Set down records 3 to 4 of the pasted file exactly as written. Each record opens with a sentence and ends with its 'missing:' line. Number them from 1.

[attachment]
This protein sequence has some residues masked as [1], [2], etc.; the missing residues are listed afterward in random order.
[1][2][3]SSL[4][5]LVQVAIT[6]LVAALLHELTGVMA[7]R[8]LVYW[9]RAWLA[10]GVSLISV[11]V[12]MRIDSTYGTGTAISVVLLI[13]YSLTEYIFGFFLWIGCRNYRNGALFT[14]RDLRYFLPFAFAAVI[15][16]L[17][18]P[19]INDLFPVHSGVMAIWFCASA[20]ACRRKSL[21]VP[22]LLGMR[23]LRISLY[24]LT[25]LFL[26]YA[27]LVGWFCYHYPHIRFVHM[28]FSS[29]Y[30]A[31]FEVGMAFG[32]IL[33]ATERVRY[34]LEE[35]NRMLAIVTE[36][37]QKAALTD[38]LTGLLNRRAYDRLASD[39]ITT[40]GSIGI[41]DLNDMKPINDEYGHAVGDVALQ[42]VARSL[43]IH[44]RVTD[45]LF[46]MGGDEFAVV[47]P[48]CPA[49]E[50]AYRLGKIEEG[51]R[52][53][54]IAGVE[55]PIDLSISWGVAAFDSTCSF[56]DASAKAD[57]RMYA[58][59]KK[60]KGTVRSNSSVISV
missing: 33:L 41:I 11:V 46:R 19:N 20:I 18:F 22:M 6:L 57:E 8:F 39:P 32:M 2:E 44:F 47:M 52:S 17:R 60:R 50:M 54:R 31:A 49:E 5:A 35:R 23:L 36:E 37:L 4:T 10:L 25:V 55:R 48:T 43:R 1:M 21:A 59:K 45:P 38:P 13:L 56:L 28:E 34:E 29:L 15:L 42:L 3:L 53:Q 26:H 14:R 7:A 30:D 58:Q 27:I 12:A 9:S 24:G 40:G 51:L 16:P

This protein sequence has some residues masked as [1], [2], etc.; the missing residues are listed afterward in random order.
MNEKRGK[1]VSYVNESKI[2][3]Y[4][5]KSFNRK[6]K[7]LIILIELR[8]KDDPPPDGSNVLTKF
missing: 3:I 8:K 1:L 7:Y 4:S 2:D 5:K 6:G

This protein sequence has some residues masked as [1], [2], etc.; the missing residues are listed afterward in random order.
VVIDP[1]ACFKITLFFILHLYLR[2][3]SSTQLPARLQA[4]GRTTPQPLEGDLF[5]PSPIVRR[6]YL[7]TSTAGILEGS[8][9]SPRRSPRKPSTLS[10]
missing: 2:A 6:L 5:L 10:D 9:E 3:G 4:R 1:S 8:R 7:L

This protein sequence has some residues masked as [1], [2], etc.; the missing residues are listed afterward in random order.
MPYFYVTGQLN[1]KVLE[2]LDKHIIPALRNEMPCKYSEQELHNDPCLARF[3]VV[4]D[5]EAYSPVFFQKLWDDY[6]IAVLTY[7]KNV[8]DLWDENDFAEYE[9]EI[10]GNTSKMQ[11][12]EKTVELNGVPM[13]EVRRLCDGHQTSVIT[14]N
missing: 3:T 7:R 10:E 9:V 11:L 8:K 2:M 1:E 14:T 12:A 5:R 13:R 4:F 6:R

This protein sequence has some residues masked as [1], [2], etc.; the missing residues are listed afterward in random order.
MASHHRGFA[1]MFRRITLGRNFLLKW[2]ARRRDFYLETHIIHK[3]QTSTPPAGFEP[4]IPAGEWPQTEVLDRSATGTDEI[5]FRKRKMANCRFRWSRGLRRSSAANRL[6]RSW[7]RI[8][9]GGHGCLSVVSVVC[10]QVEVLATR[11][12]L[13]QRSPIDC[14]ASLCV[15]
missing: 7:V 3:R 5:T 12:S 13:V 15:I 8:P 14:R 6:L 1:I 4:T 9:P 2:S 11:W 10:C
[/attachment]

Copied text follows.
This protein sequence has some residues masked as [1], [2], etc.; the missing residues are listed afterward in random order.
VVIDP[1]ACFKITLFFILHLYLR[2][3]SSTQLPARLQA[4]GRTTPQPLEGDLF[5]PSPIVRR[6]YL[7]TSTAGILEGS[8][9]SPRRSPRKPSTLS[10]
missing: 2:A 6:L 5:L 10:D 9:E 3:G 4:R 1:S 8:R 7:L

This protein sequence has some residues masked as [1], [2], etc.; the missing residues are listed afterward in random order.
MPYFYVTGQLN[1]KVLE[2]LDKHIIPALRNEMPCKYSEQELHNDPCLARF[3]VV[4]D[5]EAYSPVFFQKLWDDY[6]IAVLTY[7]KNV[8]DLWDENDFAEYE[9]EI[10]GNTSKMQ[11][12]EKTVELNGVPM[13]EVRRLCDGHQTSVIT[14]N
missing: 3:T 7:R 10:E 9:V 11:L 8:K 2:M 1:E 14:T 12:A 5:R 13:R 4:F 6:R